Guinea pigs can be prone to certain illness and the first guinea pigs we got (not Einstein and spike) we bought from pets at home and after a week or so of having them we noticed marks on them and they were scratching quite a lot. So we took them to the vet that is located at the back of the pets at home store and it turned out to be ringworm so we had to leave the two guinea pigs at pets at home to be treated (as exposure to ringworm can cause infertility in women), then we got Einstein and spike. There have been a couple of health problems with both piggy's, for example, Spike had a lump on his side and we had to pay for him to have surgery to remove the lump (we did not know whether the lump was cancerous as you had to pay more for histological testing). Also guinea pigs nails grow continuously like humans so you have to cut them or you need to take them to a vet to get them cut every two weeks for so to keep them short. I cut both of the piggy's nails and I find it easy to do with small animal nail cutters (which can be bought from pets at home for under £5) but you have to be really careful if you cut their nails as they have a vein running down about half the nail so you have to be really careful you don't cut the vein (as it will obviously be painful for the guinea pig). I have been cutting the piggy's nails for about nearly four years now and I have not cut through a vein.
Guinea pigs are very vocal animals and they always make noises to each other and also in response to things we do such as: opening the fridge door and rattling a plastic bag, such as a crisp packet. Also smells from outside the house and strongly scented food (basil, parsley, grass), these noises/scents invokes noises from them. Guinea pigs make quite a few different noises from happy, angry and as we found out a week ago they also make lonely noises too. If our Guinea pigs are hungry they make a really loud high pitched noise which is called wheeking - this sounds very cute and novel to family and friends that come over. I really like the sounds that they make as they are really cute! Although there is one noise that they make that I don't like which is 'teeth chattering' and our Guinea pigs do this when they're angry and it sounds just like if you shiver and your teeth chatter. Overall our Guinea pigs are not very loud except for when they 'wheek' for food and they're a little bit noisy when they eat - but other than that they're fairly quiet animals.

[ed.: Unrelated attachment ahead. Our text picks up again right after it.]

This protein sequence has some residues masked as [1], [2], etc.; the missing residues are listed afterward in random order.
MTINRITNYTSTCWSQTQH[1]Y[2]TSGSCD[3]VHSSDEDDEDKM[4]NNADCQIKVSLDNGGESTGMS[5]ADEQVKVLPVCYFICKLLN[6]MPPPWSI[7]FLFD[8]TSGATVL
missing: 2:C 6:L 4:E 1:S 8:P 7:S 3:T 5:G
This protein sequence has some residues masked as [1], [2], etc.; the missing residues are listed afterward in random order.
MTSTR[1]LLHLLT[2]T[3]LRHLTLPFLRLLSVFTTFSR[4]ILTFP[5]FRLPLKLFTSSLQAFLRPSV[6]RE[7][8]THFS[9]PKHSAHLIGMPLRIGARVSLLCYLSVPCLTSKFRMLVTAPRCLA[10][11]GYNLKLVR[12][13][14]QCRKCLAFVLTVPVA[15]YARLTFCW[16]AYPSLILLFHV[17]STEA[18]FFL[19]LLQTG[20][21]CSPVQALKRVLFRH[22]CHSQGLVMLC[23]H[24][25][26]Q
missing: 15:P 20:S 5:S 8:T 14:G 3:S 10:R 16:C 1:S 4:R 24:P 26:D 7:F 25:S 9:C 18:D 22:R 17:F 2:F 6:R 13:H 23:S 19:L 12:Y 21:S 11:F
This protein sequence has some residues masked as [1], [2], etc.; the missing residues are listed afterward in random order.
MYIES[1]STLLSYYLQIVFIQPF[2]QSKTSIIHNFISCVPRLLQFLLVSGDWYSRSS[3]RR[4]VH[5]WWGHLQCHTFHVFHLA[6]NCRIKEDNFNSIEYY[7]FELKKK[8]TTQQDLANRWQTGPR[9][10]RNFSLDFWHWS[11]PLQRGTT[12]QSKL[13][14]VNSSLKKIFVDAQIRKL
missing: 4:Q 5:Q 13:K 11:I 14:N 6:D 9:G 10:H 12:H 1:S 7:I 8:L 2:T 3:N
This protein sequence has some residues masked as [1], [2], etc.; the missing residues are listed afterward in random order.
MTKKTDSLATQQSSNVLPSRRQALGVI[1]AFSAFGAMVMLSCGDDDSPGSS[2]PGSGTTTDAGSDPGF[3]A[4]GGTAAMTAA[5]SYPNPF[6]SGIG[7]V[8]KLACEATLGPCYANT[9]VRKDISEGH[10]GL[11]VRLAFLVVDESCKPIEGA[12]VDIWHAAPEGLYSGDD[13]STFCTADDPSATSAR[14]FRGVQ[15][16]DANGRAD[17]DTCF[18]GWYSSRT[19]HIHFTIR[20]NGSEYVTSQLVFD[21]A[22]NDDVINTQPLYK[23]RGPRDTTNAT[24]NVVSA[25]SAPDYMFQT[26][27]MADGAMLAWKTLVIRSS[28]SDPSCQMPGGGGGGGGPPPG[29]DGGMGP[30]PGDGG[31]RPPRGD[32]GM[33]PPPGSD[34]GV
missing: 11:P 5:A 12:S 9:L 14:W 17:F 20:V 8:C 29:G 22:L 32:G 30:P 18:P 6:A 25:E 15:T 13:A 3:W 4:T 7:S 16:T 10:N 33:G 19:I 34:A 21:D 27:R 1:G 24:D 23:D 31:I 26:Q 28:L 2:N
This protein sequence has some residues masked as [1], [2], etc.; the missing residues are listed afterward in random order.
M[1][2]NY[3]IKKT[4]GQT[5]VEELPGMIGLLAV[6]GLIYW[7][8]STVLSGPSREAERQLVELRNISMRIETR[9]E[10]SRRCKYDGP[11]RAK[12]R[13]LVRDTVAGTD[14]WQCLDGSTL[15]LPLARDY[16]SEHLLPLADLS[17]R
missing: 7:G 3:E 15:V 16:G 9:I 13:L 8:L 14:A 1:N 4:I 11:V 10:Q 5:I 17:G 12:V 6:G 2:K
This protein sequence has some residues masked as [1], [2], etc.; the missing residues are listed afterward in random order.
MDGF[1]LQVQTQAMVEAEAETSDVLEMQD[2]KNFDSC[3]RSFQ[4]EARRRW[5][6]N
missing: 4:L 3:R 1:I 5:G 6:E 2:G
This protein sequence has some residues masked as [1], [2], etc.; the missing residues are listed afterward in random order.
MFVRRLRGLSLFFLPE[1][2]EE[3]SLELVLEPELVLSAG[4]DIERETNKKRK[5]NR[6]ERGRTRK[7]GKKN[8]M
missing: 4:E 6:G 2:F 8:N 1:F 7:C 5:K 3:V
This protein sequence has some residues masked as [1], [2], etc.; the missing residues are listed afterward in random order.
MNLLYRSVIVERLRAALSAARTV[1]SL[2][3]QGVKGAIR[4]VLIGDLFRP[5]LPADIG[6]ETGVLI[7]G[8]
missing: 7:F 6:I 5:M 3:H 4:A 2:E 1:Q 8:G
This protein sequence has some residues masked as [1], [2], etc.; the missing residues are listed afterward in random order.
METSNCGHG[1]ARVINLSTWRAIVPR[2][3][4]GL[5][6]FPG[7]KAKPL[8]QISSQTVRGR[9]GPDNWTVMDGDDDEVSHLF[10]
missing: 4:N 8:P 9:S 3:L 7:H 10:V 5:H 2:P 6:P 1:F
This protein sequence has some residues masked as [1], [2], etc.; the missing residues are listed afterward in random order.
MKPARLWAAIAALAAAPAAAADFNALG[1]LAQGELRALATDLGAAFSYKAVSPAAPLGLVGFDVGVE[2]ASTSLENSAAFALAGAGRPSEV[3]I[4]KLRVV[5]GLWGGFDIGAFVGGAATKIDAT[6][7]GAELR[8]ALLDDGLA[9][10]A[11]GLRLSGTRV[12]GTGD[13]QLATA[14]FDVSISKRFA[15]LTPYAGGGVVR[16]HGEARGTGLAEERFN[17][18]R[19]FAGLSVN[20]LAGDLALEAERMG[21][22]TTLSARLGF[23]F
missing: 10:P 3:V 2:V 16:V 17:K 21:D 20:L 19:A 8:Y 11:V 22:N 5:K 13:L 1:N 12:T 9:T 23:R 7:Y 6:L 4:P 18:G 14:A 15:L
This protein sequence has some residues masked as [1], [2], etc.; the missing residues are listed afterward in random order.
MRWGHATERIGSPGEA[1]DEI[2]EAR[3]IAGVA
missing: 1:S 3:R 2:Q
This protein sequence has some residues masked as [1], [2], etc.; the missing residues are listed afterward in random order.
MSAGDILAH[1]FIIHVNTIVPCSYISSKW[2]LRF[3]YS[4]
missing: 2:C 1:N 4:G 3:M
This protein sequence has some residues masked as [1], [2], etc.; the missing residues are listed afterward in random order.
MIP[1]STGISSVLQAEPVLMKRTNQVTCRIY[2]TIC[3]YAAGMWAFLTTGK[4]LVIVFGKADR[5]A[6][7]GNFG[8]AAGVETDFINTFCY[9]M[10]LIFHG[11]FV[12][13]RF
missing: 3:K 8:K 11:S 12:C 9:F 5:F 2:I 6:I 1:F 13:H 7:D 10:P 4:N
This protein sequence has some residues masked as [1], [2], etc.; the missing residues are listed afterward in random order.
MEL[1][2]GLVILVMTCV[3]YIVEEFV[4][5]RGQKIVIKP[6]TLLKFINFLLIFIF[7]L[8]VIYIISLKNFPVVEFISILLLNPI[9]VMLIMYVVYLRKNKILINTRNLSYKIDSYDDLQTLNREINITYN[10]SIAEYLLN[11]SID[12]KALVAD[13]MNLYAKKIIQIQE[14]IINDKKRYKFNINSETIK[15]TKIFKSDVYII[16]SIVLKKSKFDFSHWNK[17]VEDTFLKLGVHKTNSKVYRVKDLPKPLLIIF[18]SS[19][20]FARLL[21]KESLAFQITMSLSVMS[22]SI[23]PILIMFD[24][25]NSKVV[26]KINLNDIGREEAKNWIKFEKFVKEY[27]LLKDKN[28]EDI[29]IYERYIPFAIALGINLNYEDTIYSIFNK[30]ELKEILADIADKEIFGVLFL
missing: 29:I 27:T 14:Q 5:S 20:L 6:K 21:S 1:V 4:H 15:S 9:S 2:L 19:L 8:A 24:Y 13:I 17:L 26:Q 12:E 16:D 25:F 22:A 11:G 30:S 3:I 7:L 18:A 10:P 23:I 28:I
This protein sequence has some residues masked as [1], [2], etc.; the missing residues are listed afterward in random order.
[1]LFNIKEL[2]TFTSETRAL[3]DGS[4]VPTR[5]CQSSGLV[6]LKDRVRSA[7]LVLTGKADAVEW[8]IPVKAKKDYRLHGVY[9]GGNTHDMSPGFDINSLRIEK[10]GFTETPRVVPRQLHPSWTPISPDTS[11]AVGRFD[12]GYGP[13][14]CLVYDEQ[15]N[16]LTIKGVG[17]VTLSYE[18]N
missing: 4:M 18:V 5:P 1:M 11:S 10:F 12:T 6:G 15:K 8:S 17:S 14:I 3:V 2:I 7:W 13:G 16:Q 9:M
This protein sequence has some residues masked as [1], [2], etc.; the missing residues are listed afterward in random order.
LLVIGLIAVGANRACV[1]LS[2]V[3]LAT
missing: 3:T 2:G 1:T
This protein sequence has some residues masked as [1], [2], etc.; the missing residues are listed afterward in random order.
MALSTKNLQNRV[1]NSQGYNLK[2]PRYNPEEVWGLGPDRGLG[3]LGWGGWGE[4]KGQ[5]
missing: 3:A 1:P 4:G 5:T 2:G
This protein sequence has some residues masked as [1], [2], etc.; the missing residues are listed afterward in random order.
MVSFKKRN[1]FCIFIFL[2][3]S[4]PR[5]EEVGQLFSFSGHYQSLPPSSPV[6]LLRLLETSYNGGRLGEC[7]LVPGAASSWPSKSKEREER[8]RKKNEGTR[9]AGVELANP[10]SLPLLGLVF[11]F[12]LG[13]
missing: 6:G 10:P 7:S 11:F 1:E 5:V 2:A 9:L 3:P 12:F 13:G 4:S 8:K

- Play time
Guinea pigs like the run around, play and interact with other piggy's - this is the reason pets at home try to sell them in pairs as guinea pigs are social animals and they like to be with another piggy (well and pets at home will get more money). Our piggy's stay in their hutches for a fair amount of the day but the come out to play for about two hours every evening or if it is sunny/warm they will go in the back garden for an hour. We have a large picnic mat and the piggy's play on there and as we have laminate flooring they do not venture of the mat...too much. They have various things to play with including a cardboard tunnel, a plastic igloo and boxes/wooden toys, they love to play and they love to bit the boxes (so it is good for their teeth if they have something hard to chew on as their teeth, like their nails, grow continuously).
A overall I think Guinea pigs would make a great pet for families as Guinea pigs are cute, lovable little animals and they do not bite (ours haven't at all in the four years we have had them). Guinea pigs are fairly nervous animals so young children should be watched when holding a Guinea pig. Although there are a few health problems that Guinea pig can be prone to and they also need their nails cutting every fortnight or so as they grow continuously.
*Very cute and lovable in my opinion
*They are fairly nervous animals, they are not aggressive and they do not bite so they would be good for families with older children
*Very entertaining to watch especially when they run around and interact with each other
*Fairly easy to look after
*A lot of foods they eat, raw vegetables and fruit, that you buy anyway
*Treats, hay and other guinea pig specific products are not too expensive and there is quite a lot of information and products especially for guinea pigs
*It is very upsetting when any animal dies
*They can have some health problems